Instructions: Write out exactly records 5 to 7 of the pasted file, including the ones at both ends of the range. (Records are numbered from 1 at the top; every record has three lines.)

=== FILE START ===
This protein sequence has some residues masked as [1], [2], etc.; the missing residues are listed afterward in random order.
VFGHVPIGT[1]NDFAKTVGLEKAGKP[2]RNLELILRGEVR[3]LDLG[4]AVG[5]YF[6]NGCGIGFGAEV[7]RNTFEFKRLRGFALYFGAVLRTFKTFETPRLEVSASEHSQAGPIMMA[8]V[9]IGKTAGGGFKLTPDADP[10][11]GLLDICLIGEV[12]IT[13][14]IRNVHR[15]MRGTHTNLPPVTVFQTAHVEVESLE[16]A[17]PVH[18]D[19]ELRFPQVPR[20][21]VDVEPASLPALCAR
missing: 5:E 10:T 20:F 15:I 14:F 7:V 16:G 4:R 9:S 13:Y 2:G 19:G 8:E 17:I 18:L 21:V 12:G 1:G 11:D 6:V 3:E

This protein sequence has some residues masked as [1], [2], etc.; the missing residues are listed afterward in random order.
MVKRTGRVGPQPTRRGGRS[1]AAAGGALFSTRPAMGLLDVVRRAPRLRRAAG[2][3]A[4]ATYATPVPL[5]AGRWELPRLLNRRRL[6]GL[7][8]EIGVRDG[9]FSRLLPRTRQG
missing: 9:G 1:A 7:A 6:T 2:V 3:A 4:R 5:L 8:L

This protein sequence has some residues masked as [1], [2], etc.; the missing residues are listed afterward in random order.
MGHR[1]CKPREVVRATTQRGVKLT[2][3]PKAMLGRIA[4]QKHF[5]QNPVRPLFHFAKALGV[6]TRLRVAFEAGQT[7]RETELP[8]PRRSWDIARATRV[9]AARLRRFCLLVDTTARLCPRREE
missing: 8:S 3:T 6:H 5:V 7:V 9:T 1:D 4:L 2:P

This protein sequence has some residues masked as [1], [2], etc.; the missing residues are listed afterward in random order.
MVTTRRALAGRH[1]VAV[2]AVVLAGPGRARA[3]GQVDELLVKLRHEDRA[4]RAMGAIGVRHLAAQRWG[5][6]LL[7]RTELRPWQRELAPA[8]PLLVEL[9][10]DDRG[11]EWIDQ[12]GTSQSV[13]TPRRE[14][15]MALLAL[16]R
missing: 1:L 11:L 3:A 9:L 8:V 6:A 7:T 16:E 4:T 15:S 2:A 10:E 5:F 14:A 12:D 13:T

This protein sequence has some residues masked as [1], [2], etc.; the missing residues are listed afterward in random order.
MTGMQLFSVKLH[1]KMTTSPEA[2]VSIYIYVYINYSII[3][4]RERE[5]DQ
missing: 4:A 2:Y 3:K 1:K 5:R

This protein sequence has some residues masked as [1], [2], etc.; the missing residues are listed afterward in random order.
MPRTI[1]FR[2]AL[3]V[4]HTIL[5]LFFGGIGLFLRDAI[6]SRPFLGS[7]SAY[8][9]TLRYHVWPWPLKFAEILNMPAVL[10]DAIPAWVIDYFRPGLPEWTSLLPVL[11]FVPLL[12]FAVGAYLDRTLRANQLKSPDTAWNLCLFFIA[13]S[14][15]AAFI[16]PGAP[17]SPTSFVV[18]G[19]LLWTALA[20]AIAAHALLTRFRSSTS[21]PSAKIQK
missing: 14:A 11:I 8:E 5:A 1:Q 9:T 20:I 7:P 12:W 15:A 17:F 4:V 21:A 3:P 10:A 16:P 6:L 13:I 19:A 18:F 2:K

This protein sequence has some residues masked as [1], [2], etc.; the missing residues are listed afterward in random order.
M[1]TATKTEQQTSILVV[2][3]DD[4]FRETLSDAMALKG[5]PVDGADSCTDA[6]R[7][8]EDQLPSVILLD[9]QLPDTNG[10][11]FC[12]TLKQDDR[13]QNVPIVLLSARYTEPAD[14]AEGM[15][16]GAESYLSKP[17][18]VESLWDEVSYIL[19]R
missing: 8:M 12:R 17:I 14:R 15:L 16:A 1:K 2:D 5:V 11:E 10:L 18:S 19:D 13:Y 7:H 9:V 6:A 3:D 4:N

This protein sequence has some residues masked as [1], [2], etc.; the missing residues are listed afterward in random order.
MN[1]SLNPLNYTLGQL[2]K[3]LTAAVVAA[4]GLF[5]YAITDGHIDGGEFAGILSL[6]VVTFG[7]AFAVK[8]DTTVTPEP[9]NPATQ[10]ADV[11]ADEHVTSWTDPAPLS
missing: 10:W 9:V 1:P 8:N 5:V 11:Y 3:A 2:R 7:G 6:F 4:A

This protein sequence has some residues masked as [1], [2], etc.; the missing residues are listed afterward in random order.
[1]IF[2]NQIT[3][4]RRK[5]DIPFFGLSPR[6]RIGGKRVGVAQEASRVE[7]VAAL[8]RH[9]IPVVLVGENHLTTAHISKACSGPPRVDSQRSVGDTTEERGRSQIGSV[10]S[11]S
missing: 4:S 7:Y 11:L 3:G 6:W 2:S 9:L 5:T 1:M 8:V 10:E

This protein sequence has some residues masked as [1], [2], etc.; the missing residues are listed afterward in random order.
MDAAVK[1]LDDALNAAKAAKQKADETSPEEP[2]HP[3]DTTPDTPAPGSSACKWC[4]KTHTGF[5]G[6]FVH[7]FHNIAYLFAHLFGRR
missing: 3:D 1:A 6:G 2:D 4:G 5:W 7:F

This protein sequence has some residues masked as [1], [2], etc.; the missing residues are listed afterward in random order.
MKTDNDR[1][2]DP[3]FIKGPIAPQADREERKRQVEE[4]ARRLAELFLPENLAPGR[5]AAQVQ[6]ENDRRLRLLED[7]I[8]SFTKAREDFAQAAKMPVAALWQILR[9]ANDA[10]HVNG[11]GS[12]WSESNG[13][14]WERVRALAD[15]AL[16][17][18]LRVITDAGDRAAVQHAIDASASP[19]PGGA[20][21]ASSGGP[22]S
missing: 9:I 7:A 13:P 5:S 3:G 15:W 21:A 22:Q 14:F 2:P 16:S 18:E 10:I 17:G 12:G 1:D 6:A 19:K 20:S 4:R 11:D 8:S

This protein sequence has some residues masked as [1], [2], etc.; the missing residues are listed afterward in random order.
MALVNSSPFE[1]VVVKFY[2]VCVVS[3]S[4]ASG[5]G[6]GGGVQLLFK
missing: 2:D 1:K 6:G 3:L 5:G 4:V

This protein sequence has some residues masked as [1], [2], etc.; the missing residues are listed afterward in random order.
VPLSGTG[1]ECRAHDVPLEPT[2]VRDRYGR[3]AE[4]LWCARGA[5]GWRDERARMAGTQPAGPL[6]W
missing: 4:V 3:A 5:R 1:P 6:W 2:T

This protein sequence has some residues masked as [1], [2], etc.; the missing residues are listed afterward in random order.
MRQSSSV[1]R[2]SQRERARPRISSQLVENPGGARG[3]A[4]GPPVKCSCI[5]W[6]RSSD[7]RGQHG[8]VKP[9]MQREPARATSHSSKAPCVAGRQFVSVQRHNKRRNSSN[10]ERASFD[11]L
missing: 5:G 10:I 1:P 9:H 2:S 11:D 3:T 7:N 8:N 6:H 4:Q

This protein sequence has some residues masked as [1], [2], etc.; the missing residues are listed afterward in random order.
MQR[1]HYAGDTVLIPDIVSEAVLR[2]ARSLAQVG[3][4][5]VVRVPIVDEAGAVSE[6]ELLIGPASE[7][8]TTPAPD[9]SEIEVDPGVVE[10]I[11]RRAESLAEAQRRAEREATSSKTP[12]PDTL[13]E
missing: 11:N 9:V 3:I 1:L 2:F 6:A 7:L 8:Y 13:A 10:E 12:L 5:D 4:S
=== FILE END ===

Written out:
This protein sequence has some residues masked as [1], [2], etc.; the missing residues are listed afterward in random order.
MTGMQLFSVKLH[1]KMTTSPEA[2]VSIYIYVYINYSII[3][4]RERE[5]DQ
missing: 4:A 2:Y 3:K 1:K 5:R

This protein sequence has some residues masked as [1], [2], etc.; the missing residues are listed afterward in random order.
MPRTI[1]FR[2]AL[3]V[4]HTIL[5]LFFGGIGLFLRDAI[6]SRPFLGS[7]SAY[8][9]TLRYHVWPWPLKFAEILNMPAVL[10]DAIPAWVIDYFRPGLPEWTSLLPVL[11]FVPLL[12]FAVGAYLDRTLRANQLKSPDTAWNLCLFFIA[13]S[14][15]AAFI[16]PGAP[17]SPTSFVV[18]G[19]LLWTALA[20]AIAAHALLTRFRSSTS[21]PSAKIQK
missing: 14:A 11:I 8:E 5:A 1:Q 9:T 20:I 7:P 12:W 15:A 17:F 4:V 21:A 3:P 10:A 16:P 6:L 13:I 19:A 18:F 2:K

This protein sequence has some residues masked as [1], [2], etc.; the missing residues are listed afterward in random order.
M[1]TATKTEQQTSILVV[2][3]DD[4]FRETLSDAMALKG[5]PVDGADSCTDA[6]R[7][8]EDQLPSVILLD[9]QLPDTNG[10][11]FC[12]TLKQDDR[13]QNVPIVLLSARYTEPAD[14]AEGM[15][16]GAESYLSKP[17][18]VESLWDEVSYIL[19]R
missing: 8:M 12:R 17:I 14:R 15:L 16:A 1:K 2:D 5:V 11:E 10:L 18:S 19:D 13:Y 7:H 9:V 6:A 3:D 4:N